The one thing they won’t be explaining is how they caused the crisis in the first place. They won’t be explaining how voting for the Bush administration’s two wars, which were never on the budget books, contributed to the deficit. They won’t be reminding the nation how they held the debt ceiling hostage last year, which ultimately paved the road to the cliff we’re now trying to avoid.
The Republican leaders will try to avoid mentioning their anti-tax pledge to Grover Norquist and his lobbying group, Americans for Tax Reform, since their slavish allegiance to him has also contributed to our fiscal crisis. Instead, they will grant that higher taxes may be necessary — under their conditions. Then they will call for tax reforms, getting rid of tax loopholes and eliminating fraud and waste. Anything but raising taxes on the rich.
In winning last week’s presidential election, Barack Obama won more than just an extended stay at the White House. He also won the upper hand in determining which segments of the federal budget get the money and which ones get the shaft.
While everyone agrees that elections have consequences, there is partisan disagreement on whether the president has a mandate. Democrats say that he does, noting that the president campaigned on increasing the taxes on annual incomes of $250,000 or more, and that the voters affirmed his position with an Electoral College landslide. Republicans say there is no Obama mandate, arguing that the president only defeated Mitt Romney by a few million votes and that the race was close in the all-important swing states.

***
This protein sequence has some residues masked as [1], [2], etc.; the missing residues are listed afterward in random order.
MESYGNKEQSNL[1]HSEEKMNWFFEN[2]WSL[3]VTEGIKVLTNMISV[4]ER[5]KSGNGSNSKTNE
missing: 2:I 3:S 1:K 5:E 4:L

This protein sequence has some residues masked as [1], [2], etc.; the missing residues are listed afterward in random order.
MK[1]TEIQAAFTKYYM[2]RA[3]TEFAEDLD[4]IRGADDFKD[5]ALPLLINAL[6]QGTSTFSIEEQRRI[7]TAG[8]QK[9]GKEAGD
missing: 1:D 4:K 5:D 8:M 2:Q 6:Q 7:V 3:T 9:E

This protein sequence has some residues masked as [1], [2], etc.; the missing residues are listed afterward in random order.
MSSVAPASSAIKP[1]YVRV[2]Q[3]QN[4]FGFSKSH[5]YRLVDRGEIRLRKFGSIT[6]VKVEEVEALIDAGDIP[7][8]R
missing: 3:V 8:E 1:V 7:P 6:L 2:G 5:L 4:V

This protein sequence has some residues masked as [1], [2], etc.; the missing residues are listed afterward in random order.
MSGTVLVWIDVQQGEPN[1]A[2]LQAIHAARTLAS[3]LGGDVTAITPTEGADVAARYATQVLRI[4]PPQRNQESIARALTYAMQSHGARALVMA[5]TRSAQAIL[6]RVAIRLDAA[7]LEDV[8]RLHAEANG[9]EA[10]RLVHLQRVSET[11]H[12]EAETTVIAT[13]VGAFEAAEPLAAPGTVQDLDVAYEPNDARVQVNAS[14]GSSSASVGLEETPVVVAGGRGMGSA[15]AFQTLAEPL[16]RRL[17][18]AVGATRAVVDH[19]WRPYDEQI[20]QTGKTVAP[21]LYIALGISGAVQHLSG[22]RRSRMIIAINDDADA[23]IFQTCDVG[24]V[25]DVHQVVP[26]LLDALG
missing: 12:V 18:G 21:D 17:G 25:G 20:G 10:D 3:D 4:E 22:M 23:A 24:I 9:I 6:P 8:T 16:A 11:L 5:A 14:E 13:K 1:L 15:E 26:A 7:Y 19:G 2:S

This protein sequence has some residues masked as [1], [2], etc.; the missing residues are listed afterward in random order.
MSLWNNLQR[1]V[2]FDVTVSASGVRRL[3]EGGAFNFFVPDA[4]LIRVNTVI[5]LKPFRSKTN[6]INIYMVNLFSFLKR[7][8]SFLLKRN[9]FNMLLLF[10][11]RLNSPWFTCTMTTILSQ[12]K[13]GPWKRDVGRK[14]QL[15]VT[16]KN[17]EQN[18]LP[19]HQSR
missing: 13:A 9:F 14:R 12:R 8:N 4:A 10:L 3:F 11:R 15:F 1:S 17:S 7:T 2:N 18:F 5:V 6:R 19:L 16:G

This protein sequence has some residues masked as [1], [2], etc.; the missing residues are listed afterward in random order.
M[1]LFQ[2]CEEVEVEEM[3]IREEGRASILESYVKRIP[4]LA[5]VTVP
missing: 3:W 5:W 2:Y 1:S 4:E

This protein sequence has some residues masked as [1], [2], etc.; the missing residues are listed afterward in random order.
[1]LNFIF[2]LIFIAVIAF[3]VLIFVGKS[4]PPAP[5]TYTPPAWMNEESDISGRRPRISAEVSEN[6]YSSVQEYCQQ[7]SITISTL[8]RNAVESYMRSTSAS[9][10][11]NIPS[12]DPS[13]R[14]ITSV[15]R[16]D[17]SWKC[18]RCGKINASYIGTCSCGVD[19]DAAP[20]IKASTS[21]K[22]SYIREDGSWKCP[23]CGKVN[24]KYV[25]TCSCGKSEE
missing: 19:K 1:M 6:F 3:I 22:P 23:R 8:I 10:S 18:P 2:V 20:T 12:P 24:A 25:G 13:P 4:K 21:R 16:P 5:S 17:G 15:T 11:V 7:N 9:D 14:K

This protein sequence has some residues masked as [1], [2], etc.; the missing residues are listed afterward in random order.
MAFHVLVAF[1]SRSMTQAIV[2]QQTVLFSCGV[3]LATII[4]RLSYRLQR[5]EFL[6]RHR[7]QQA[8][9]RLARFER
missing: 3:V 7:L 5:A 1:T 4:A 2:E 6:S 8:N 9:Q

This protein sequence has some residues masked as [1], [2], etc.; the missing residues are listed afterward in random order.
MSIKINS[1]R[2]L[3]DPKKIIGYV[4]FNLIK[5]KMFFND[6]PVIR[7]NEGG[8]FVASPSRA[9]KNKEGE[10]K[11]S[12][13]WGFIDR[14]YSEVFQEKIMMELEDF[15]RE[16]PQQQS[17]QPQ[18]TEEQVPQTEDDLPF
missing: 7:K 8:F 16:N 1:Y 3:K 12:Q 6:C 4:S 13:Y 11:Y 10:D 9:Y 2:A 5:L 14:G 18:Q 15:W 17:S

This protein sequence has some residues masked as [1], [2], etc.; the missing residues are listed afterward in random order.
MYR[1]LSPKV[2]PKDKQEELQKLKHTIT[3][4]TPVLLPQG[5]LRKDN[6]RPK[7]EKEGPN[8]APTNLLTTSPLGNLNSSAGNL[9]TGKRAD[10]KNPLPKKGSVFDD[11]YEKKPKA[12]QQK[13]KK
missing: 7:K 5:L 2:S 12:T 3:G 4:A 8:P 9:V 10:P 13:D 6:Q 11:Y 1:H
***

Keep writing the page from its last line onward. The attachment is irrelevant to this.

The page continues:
No matter what, the Republicans now look like Wile E. Coyote in a Road Runner cartoon. If they allow the nation to go over the fiscal cliff, they’ll get the blame. If they cave before the calamity occurs, the president will get the praise.
The signs of the times are already posted for all to see. Last week, Californians voted to raise the state’s sales and income taxes to rescue its flailing education system. No more Mr. Fall Guy, President Obama has signaled his resolve to slay the Republicans’ gilded lamb by calling for a $1.6 trillion tax hike for the richest Americans. And that tired old meme about raising taxes on the “job creators” is beginning to not even ring true inside the right-wing echo chamber.
If you recall, the wealthy paid 39 percent taxes during the Clinton era. No jobs were killed. The economy was alive and booming.
“It won’t kill the country,” said conservative thought leader Bill Kristol Sunday on Fox News, “if Republicans raise taxes a little bit on millionaires.”
Cybercolumnist Monroe Anderson is a veteran Chicago journalist who has written signed op-ed-page columns for both the Chicago Tribune and Chicago Sun-Times and executive-produced and hosted his own local CBS TV show. He was also the editor of Savoy Magazine. Follow him on Twitter.